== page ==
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10 Signs of Grooming Behavior to Recognize to Keep Your Kids Safe

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It’s reported that 3 out of 4 sexually abused children get victimized by someone they know.

Most of the time abuse doesn’t just happen, predators use grooming behavior to gain trust and lure children in gradually.

That’s why knowing the signs of grooming behavior is so important for parents to know.

Recognizing these clues during the early stages can stop grooming behavior and prevent your child from going through a traumatic experience.

To keep your children safe, let’s look at 10 signs of grooming behavior.

Recognizing these signs of grooming behavior during the early stages and prevent your child from going through a traumatic experience.

10 Signs of Grooming Behavior to Recognize to Keep Your Kids Safe

Seeks Out and Gives Special Attention to Your Child

Giving a child attention isn’t something to worry about.

It’s when an adult goes out of their way to be with your child and shower them with special attention that red flags should go up.

Predators often target vulnerable children.

The child might live in a single-parent home or one where the parents work long hours.

This gives the predator an opportunity to come in and fill a void.

Has Them Believe They Are BFFs

Establishing a close bond with your child is important to a predator.

They actively seek out what your child’s interests and hobbies are in order to form things they have in common.

When they know what your child likes, a predator will say something like, “That’s my favorite candy too!” or “I love that band, we should go to a concert together!”.

Once they establish that connection, they will have your child believing they are best friends.

Becomes Useful to the Family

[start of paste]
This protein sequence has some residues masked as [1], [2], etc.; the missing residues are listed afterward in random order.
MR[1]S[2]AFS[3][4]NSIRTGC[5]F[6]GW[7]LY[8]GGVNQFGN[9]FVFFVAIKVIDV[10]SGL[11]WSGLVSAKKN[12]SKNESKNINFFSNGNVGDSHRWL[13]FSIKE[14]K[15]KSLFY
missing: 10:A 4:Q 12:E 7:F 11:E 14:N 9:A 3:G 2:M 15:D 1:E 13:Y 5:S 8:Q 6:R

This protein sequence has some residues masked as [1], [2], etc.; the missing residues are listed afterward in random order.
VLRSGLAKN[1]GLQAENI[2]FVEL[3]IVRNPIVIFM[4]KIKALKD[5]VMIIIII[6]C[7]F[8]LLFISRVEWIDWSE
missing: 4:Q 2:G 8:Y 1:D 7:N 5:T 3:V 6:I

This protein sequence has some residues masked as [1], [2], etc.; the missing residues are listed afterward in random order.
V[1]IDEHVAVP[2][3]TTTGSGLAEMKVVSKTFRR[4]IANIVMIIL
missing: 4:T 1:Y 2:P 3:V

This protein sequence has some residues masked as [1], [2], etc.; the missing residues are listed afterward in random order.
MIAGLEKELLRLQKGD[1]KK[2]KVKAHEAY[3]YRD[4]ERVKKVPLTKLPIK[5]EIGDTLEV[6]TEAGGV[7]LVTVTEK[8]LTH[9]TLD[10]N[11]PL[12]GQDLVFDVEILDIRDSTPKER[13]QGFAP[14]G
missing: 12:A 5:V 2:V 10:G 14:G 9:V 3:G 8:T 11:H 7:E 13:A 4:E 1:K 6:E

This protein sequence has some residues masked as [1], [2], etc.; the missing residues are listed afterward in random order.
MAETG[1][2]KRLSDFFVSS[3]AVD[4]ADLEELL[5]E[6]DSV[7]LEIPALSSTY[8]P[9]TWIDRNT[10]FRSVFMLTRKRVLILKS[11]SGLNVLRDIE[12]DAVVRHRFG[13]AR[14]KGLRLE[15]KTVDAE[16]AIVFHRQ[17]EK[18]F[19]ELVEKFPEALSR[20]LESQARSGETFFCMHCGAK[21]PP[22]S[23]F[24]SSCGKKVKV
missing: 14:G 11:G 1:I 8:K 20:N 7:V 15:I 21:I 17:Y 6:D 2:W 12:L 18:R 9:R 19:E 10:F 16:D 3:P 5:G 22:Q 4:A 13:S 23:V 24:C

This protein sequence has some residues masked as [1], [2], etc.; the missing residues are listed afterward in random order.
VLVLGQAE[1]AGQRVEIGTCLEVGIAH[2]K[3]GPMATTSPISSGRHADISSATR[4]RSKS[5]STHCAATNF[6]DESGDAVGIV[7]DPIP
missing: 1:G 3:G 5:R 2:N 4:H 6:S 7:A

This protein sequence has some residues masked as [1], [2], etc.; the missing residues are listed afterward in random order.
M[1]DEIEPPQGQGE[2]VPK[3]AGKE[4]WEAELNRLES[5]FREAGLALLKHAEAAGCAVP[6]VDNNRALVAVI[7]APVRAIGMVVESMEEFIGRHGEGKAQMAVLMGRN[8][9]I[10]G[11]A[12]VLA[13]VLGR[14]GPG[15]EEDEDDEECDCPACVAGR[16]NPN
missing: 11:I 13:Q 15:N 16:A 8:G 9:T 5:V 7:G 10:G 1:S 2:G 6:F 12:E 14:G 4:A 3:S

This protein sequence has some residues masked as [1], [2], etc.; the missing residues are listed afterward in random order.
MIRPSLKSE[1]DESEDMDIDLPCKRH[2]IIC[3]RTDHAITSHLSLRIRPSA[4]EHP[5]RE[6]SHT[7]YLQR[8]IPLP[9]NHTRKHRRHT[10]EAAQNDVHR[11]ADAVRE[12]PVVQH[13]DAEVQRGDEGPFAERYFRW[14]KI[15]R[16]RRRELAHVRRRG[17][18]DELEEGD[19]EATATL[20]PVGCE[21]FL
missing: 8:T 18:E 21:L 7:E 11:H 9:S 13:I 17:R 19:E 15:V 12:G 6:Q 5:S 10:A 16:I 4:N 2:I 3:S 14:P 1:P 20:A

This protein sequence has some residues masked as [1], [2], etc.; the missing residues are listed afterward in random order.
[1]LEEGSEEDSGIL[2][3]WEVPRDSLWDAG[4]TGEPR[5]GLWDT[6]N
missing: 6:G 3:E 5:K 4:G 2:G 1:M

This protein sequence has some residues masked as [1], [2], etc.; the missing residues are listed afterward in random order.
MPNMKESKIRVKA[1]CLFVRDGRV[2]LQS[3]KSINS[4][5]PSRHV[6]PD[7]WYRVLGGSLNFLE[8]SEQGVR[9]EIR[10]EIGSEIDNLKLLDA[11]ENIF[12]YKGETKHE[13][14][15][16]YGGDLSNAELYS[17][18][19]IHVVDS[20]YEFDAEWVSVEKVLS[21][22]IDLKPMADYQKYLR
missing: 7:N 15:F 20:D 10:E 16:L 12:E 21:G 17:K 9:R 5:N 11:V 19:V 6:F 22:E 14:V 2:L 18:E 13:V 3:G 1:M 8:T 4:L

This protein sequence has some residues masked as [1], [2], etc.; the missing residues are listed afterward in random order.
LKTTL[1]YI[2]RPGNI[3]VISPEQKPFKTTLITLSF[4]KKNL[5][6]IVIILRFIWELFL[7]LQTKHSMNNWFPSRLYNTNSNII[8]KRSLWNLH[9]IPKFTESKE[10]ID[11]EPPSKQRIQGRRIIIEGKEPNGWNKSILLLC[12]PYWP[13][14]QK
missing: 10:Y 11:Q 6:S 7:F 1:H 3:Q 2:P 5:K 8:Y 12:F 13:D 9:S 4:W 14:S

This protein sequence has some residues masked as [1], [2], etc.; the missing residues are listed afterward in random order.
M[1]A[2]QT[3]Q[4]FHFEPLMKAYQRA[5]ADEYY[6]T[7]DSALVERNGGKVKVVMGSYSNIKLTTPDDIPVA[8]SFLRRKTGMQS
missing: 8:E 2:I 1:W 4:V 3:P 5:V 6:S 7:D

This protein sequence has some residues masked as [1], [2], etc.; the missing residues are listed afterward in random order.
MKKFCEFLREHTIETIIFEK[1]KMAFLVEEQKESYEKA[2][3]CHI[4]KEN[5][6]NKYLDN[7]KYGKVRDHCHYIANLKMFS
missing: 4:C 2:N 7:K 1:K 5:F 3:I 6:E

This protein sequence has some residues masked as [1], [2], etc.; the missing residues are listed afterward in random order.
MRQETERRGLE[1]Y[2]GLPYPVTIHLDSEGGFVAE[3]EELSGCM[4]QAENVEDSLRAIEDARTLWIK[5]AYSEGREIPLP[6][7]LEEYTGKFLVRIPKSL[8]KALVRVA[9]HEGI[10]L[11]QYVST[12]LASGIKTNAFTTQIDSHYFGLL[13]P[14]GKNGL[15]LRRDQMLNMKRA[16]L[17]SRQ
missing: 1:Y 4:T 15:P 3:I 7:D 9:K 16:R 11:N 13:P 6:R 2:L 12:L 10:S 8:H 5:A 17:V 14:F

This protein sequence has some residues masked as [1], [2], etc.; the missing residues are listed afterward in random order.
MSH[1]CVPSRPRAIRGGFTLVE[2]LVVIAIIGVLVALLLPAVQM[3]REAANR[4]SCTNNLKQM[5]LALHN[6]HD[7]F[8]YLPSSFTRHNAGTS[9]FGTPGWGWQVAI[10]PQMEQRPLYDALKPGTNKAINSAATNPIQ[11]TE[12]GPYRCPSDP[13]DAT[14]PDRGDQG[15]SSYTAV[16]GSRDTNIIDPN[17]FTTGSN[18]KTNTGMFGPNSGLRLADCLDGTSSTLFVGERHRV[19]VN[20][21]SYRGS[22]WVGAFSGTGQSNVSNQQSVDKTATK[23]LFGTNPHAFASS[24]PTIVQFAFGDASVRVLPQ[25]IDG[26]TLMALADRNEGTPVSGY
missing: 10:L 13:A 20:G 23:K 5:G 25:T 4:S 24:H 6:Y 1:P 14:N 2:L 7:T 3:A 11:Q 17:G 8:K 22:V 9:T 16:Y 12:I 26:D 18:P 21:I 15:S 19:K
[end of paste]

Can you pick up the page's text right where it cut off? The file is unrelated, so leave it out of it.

Not only does a predator want to gain the trust of your child, but an important part of grooming behavior will also ensure they gain the trust of their parents.

One way of doing this is to become useful to the family.

You’ll notice they do anything possible to make your lives easier.

Whether it be offering to give your children rides to school or practice, fixing things around the house, and providing emotional or financial support when needed.

They will go out of their way to become your friend, making you think they can do no wrong.

Buys Your Child Gifts

Giving gifts to a child on a birthday or during the holidays isn’t a red flag.

What is worrisome is if an adult is giving gifts on a regular basis, for no reason at all.

Predators like to give gifts to build trust and develop an emotional connection with a child.

These gifts can start off simple, such as candy, but develop into more elaborate and expensive items.

Finds Ways to Be Alone with Your Child

A key part of grooming is for a predator to find ways of being alone with your child.

They’ll do this in a way that seems natural or that it’s helping you out.

A predator will offer to babysit a lot.

They may want to take your child out to a movie or ask if your child can come over to their house to play video games.